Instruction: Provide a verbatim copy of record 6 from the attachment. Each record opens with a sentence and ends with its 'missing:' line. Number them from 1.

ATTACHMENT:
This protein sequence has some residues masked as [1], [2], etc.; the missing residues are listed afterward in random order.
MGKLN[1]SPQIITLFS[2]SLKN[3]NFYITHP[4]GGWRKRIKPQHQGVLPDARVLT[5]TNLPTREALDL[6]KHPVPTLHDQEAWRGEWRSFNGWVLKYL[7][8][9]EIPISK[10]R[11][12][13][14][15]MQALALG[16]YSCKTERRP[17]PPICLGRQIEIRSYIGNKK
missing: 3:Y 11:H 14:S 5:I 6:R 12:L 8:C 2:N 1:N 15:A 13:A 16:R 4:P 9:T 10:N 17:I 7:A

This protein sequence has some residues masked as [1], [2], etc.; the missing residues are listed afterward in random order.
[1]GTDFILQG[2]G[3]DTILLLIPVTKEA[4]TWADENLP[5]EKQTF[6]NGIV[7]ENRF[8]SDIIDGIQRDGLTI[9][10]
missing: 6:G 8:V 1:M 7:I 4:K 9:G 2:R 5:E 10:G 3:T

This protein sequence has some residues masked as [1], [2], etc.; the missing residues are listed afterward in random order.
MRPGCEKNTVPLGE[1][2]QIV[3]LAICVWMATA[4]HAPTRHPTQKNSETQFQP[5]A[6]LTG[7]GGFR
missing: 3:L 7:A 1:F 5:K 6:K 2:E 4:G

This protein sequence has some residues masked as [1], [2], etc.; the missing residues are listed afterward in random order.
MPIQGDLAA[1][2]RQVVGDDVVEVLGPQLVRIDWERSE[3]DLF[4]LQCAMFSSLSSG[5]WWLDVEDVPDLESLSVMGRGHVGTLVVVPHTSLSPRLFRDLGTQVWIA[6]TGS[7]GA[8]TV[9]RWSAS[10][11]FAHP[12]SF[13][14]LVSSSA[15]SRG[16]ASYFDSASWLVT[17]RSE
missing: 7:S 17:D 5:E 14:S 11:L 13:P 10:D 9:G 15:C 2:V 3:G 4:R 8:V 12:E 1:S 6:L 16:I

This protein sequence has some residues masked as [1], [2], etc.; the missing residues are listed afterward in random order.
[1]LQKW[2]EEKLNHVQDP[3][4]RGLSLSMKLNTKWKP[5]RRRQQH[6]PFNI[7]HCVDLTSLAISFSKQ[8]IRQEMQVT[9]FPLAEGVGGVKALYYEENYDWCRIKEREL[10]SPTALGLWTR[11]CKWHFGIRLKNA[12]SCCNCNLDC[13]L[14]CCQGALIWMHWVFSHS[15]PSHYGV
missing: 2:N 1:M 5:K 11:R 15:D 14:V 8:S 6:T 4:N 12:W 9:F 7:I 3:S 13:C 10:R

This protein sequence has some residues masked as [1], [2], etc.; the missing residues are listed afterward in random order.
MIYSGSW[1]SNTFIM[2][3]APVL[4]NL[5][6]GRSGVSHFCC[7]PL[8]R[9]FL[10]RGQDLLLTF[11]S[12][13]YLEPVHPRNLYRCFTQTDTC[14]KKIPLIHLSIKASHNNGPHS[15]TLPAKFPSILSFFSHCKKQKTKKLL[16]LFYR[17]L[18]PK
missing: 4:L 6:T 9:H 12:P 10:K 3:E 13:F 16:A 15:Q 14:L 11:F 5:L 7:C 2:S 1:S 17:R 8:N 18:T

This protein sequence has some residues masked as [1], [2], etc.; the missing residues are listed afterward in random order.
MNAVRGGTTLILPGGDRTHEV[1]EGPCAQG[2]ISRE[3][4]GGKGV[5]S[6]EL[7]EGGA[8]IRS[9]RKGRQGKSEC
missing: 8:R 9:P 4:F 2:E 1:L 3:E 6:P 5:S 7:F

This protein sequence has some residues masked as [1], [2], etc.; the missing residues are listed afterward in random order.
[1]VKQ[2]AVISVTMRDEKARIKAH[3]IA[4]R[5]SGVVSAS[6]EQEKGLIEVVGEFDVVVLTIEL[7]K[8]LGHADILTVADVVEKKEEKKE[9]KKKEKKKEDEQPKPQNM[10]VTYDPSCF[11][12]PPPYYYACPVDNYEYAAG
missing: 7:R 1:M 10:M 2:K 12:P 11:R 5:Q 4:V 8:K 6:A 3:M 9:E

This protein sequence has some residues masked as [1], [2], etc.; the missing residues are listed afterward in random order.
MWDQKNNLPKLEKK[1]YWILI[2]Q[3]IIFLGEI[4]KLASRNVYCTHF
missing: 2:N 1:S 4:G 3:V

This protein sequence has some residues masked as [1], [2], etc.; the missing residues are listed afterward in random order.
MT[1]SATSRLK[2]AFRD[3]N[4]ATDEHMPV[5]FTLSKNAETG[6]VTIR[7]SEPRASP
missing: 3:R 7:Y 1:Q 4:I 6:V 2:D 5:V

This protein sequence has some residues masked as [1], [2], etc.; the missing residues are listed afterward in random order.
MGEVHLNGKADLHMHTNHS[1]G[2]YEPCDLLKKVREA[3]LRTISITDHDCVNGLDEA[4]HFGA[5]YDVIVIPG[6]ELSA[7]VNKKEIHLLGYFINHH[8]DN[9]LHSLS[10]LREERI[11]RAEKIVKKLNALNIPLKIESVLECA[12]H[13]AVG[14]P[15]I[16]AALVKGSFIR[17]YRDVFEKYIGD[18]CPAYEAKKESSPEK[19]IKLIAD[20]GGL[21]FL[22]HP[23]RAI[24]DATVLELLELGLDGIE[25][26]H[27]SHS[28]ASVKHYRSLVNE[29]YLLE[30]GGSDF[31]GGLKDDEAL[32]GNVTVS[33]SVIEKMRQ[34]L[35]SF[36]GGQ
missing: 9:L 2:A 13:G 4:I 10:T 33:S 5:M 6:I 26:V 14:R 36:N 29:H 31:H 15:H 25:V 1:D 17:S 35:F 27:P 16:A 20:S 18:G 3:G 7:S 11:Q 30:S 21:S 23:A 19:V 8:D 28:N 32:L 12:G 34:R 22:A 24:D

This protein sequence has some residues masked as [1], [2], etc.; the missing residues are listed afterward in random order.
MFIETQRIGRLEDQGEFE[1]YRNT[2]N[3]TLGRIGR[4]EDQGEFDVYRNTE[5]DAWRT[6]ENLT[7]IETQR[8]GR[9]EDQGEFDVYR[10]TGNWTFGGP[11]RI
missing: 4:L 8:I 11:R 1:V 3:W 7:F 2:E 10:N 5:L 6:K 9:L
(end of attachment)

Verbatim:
This protein sequence has some residues masked as [1], [2], etc.; the missing residues are listed afterward in random order.
MIYSGSW[1]SNTFIM[2][3]APVL[4]NL[5][6]GRSGVSHFCC[7]PL[8]R[9]FL[10]RGQDLLLTF[11]S[12][13]YLEPVHPRNLYRCFTQTDTC[14]KKIPLIHLSIKASHNNGPHS[15]TLPAKFPSILSFFSHCKKQKTKKLL[16]LFYR[17]L[18]PK
missing: 4:L 6:T 9:H 12:P 10:K 3:E 13:F 16:A 15:Q 14:L 11:F 5:L 7:C 2:S 1:S 17:R 8:N 18:T